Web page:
Sandwiched between Arlee and St. Ignatius is a watercraft inspection site in Ravalli, on U.S. Highway 93.
Aquatic Invasive Species Coordinator Erik Hanson of the Natural Resources Department with the the Confederated Salish Kootenai Tribes Division of Fish, Wildlife, Recreation and Conservation, said that the inspections began in Montana in 2010 as a way to combat the Zebra Quagga Mussel from invading the Columbia Basin, the last watershed in the United States to not have the mussel.
The Ravalli site opened for the 2018 season March 16, on which Hanson said that one of the boats from Arizona needed a “hot wash,” or decontamination due to inspectors finding the Zebra Quagga Mussel.
Hanson said the invasive mussel impacts water infrastructure because it sits at the base of the food chain.
“(The mussels) eat everything and there’s nothing that, going up the food chain, would feed the fish,” Hanson explained.
Watercraft that are found to have the mussels must go through the “hot wash,” or hot water at 140 degrees Fahrenheit for 10 seconds.
After, the watercraft can then be launched.
Zebra Quagga Mussels can be traced back to the Great Lakes. Hanson said they quickly spread through the United States on boats in the last several decades.
The mussels adhere to anything including dams, hydropower plants, docks and watercraft.
Should the mussel make its way into the local waters, Hanson said nothing can be done afterward to treat the water.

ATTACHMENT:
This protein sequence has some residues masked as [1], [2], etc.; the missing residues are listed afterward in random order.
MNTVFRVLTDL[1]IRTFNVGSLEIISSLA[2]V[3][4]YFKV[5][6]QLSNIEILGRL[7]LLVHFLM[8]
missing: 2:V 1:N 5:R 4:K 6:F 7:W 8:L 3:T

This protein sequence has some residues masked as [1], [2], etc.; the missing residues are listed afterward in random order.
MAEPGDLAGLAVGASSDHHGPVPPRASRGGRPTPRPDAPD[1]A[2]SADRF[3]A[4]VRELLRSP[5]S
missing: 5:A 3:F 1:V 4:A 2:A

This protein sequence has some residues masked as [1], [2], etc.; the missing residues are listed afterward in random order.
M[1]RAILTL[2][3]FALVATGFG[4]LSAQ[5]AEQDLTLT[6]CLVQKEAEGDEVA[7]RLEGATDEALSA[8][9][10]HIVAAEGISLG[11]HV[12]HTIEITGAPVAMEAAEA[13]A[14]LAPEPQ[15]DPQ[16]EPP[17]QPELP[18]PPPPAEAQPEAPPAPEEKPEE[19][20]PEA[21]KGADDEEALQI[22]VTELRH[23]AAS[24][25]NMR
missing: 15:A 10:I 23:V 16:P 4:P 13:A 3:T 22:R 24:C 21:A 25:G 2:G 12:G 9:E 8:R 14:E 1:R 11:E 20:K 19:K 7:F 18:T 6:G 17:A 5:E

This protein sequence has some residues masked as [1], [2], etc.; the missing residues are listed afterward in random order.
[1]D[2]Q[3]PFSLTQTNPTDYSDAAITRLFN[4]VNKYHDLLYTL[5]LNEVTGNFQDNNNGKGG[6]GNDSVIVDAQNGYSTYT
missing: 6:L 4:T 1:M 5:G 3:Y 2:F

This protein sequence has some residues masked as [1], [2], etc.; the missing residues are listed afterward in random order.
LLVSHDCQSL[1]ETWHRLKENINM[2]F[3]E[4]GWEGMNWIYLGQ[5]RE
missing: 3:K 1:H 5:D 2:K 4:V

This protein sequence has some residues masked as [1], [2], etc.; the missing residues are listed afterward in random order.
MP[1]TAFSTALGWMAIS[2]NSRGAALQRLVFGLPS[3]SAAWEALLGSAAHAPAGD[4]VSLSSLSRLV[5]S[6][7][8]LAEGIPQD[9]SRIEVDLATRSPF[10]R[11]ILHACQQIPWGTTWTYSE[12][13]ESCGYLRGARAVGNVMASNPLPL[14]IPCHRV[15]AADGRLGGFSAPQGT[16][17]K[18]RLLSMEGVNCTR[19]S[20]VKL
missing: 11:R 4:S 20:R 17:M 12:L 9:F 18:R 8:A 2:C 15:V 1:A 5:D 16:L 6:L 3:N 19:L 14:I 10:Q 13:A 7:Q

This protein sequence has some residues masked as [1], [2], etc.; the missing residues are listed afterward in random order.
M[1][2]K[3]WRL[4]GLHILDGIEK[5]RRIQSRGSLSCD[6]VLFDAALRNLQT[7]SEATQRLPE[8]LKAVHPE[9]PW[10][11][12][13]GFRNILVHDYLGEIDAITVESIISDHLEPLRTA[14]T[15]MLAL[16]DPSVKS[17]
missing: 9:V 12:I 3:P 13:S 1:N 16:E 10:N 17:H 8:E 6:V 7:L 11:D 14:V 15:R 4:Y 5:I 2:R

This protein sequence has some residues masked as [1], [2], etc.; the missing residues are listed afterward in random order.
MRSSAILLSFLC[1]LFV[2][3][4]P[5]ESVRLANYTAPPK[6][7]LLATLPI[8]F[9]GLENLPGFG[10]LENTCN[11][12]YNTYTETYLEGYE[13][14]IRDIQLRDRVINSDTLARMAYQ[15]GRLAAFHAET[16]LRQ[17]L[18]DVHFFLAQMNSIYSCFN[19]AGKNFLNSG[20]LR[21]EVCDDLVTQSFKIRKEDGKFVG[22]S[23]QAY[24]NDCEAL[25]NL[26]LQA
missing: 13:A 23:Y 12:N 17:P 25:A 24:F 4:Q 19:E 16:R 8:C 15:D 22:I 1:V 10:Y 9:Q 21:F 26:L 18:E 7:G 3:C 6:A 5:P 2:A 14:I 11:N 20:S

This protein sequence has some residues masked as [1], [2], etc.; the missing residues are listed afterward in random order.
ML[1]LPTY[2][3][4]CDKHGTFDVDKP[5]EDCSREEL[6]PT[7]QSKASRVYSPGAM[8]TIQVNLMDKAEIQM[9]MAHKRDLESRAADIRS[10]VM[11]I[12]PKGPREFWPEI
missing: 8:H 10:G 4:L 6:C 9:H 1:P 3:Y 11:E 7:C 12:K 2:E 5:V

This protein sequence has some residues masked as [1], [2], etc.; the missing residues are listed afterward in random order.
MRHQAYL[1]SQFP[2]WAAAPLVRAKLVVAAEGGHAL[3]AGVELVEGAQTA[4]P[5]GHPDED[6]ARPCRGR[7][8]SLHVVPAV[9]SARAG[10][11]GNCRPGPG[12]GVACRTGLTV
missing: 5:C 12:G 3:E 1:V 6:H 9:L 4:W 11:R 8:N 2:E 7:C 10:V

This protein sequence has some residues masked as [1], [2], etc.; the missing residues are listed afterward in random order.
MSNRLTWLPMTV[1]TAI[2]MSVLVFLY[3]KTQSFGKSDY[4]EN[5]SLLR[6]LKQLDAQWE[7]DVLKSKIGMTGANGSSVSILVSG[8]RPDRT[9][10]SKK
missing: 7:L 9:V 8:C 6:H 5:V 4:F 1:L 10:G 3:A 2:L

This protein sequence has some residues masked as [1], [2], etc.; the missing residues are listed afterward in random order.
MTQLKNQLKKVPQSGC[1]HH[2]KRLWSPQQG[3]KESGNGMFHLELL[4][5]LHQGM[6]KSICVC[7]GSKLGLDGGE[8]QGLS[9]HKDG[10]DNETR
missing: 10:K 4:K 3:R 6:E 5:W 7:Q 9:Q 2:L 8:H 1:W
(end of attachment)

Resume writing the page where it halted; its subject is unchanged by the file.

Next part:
“It’s hard to fathom something this small could be this devastating,” Hanson said.
“Finding where the mussels would be located in the water would be difficult, if not impossible to do,” he added.
The mussels would have a $˝ billion-a-year- effect, Hanson explained, and if in Flathead Lake and River, electric bills could go up 10 percent, just one of many side effects.
In May, Hanson said the site will be open seven days a week, for 24 hours a day, making it the first in the state to do so.
For now, the Ravalli site operates 7-7 p.m., seven days a week, with two inspectors manning the post.
During the July 4 holiday, Hanson said that the site gets busy with 400-500 watercraft a day.
“We have to manage traffic because we have so many boats coming in,” he said, adding that oftentimes, traffic around the site can get more congested when a family has multiple vehicles, such as when a vehicle pulls a boat and another pulls an RV. “It can really stack up. It’s like 50 boats an hour.”
More than 50 percent of boating in the state of Montana occurs in the western part of the state, and approximately one third of registered boats in Montana are in the Flathead Basin, Hanson noted.
There are a lot of “drive-bys,” or people that drive by the inspection site without getting their watercraft inspected.
At a lot of stations, Hanson said about 20 percent of people with watercraft drive by.
“We are greatly committed to reducing that here,” he said, adding that law enforcement from around the county assist to calls.
There will be a site-dedicated warden from the state that will be available this year to write tickets to anyone who does not get their watercraft inspected, Hanson said.
For information on the invasive species, visit CSKTnomussels.org.